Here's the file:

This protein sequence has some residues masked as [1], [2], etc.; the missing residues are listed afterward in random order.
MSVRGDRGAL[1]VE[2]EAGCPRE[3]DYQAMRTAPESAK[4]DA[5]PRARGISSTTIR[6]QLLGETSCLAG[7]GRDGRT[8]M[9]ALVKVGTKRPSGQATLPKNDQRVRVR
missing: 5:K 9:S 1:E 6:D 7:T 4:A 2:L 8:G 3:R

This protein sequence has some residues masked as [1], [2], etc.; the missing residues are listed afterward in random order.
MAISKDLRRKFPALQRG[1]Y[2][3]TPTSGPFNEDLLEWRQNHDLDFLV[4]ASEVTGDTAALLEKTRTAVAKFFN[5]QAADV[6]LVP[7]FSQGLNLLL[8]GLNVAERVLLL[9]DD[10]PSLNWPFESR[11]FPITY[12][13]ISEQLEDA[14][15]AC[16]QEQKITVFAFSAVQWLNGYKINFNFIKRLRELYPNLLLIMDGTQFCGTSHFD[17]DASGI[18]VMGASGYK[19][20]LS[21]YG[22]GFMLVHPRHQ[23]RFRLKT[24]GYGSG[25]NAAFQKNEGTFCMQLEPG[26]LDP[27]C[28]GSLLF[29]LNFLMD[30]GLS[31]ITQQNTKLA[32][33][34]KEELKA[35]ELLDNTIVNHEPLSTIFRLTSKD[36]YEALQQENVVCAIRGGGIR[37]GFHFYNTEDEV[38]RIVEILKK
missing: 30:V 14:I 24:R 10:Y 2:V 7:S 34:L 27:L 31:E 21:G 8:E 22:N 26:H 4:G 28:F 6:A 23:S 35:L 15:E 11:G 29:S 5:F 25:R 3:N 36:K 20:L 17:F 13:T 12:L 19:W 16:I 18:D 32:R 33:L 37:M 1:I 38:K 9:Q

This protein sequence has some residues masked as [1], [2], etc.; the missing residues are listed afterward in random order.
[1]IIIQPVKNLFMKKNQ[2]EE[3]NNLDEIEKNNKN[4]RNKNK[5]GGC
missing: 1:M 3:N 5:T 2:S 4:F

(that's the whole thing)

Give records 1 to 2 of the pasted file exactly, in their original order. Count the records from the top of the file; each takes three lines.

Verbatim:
This protein sequence has some residues masked as [1], [2], etc.; the missing residues are listed afterward in random order.
MSVRGDRGAL[1]VE[2]EAGCPRE[3]DYQAMRTAPESAK[4]DA[5]PRARGISSTTIR[6]QLLGETSCLAG[7]GRDGRT[8]M[9]ALVKVGTKRPSGQATLPKNDQRVRVR
missing: 5:K 9:S 1:E 6:D 7:T 4:A 2:L 8:G 3:R

This protein sequence has some residues masked as [1], [2], etc.; the missing residues are listed afterward in random order.
MAISKDLRRKFPALQRG[1]Y[2][3]TPTSGPFNEDLLEWRQNHDLDFLV[4]ASEVTGDTAALLEKTRTAVAKFFN[5]QAADV[6]LVP[7]FSQGLNLLL[8]GLNVAERVLLL[9]DD[10]PSLNWPFESR[11]FPITY[12][13]ISEQLEDA[14][15]AC[16]QEQKITVFAFSAVQWLNGYKINFNFIKRLRELYPNLLLIMDGTQFCGTSHFD[17]DASGI[18]VMGASGYK[19][20]LS[21]YG[22]GFMLVHPRHQ[23]RFRLKT[24]GYGSG[25]NAAFQKNEGTFCMQLEPG[26]LDP[27]C[28]GSLLF[29]LNFLMD[30]GLS[31]ITQQNTKLA[32][33][34]KEELKA[35]ELLDNTIVNHEPLSTIFRLTSKD[36]YEALQQENVVCAIRGGGIR[37]GFHFYNTEDEV[38]RIVEILKK
missing: 30:V 14:I 24:R 10:Y 2:V 7:S 34:L 27:L 31:E 21:G 8:E 22:N 26:H 4:G 28:F 6:A 23:S 35:L 15:E 11:G 29:S 5:F 25:R 3:N 36:K 20:L 17:F 13:T 12:L 19:W 16:I 18:D 32:R 33:L 37:M 1:I 38:K 9:Q